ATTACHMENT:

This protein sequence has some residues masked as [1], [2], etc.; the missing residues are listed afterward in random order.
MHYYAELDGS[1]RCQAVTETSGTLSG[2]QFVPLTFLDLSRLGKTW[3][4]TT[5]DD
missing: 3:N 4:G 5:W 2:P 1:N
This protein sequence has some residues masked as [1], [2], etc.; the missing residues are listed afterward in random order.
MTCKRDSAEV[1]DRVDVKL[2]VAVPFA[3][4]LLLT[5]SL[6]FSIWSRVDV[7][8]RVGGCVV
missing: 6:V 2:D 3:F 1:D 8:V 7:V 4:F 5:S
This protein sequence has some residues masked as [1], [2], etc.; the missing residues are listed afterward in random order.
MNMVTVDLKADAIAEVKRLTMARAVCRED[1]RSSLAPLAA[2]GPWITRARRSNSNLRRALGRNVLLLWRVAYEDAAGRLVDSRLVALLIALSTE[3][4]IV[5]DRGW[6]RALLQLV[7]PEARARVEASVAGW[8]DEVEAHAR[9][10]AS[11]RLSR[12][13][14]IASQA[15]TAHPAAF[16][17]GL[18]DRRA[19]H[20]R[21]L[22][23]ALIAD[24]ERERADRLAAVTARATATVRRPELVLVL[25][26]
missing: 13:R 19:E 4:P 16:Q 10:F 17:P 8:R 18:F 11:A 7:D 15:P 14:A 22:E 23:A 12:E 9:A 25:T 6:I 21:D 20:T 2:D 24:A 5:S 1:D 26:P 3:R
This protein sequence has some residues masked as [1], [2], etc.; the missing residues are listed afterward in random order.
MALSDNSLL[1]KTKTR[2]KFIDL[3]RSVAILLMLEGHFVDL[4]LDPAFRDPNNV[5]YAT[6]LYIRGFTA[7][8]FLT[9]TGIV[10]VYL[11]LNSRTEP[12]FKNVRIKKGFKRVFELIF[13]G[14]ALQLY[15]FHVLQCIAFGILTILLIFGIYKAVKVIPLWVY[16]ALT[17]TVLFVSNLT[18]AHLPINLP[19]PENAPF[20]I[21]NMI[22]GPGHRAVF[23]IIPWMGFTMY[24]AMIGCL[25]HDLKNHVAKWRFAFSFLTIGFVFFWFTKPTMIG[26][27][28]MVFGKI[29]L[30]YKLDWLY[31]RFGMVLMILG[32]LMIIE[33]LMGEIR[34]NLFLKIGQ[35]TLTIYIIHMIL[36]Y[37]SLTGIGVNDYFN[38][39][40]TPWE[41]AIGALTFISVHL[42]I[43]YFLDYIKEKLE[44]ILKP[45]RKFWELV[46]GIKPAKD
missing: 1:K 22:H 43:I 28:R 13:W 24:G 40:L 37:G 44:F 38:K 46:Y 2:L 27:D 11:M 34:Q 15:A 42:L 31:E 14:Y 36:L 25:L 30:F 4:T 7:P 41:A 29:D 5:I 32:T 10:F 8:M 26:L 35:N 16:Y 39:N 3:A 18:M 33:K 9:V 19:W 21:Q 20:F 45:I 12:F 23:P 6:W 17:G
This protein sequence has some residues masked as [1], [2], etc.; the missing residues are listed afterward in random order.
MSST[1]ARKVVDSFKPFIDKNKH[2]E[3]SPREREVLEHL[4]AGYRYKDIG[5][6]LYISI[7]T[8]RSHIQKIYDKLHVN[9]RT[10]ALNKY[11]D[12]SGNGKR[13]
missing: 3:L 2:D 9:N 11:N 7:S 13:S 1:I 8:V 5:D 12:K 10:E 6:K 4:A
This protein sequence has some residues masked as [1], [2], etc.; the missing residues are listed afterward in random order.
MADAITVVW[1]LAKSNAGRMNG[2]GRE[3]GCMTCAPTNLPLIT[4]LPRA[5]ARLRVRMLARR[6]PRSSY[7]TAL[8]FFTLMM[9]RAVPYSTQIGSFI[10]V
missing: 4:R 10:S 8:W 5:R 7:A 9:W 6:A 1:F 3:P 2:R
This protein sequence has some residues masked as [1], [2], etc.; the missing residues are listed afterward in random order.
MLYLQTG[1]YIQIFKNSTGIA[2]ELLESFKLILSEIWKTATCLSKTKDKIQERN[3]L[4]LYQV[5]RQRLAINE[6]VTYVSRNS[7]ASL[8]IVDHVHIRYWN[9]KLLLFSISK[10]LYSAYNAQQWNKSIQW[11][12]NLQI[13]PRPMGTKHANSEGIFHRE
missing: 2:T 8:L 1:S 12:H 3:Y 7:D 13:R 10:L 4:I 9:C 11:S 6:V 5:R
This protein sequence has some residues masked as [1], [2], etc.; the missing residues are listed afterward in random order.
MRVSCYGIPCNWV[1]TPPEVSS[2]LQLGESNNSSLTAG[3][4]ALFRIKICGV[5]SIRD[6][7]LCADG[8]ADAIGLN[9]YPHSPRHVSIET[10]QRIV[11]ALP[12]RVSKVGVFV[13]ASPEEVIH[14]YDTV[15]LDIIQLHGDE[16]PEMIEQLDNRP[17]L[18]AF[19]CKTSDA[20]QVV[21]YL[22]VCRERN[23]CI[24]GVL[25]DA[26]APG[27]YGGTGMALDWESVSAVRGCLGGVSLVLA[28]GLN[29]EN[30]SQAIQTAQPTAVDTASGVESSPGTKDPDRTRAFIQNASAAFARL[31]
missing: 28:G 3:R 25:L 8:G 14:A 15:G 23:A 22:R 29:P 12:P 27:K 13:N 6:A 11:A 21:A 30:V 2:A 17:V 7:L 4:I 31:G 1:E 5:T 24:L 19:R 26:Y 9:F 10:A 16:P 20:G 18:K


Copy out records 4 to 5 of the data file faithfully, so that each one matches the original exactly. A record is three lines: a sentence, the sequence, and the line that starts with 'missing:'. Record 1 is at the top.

This protein sequence has some residues masked as [1], [2], etc.; the missing residues are listed afterward in random order.
MALSDNSLL[1]KTKTR[2]KFIDL[3]RSVAILLMLEGHFVDL[4]LDPAFRDPNNV[5]YAT[6]LYIRGFTA[7][8]FLT[9]TGIV[10]VYL[11]LNSRTEP[12]FKNVRIKKGFKRVFELIF[13]G[14]ALQLY[15]FHVLQCIAFGILTILLIFGIYKAVKVIPLWVY[16]ALT[17]TVLFVSNLT[18]AHLPINLP[19]PENAPF[20]I[21]NMI[22]GPGHRAVF[23]IIPWMGFTMY[24]AMIGCL[25]HDLKNHVAKWRFAFSFLTIGFVFFWFTKPTMIG[26][27][28]MVFGKI[29]L[30]YKLDWLY[31]RFGMVLMILG[32]LMIIE[33]LMGEIR[34]NLFLKIGQ[35]TLTIYIIHMIL[36]Y[37]SLTGIGVNDYFN[38][39][40]TPWE[41]AIGALTFISVHL[42]I[43]YFLDYIKEKLE[44]ILKP[45]RKFWELV[46]GIKPAKD
missing: 1:K 22:H 43:I 28:R 13:W 24:G 40:L 37:G 44:F 38:K 46:Y 2:L 27:D 11:M 34:Q 15:A 42:L 31:E 14:Y 36:L 25:L 30:F 4:T 7:P 41:A 29:D 5:I 32:T 10:F 8:M 26:L 35:N 16:Y 39:N 3:A 18:M 33:K 9:V 19:W 21:Q 20:F 45:I 12:F 23:P 6:W 17:G
This protein sequence has some residues masked as [1], [2], etc.; the missing residues are listed afterward in random order.
MSST[1]ARKVVDSFKPFIDKNKH[2]E[3]SPREREVLEHL[4]AGYRYKDIG[5][6]LYISI[7]T[8]RSHIQKIYDKLHVN[9]RT[10]ALNKY[11]D[12]SGNGKR[13]
missing: 3:L 2:D 9:N 11:N 7:S 13:S 1:I 8:V 5:D 12:K 10:E 6:K 4:A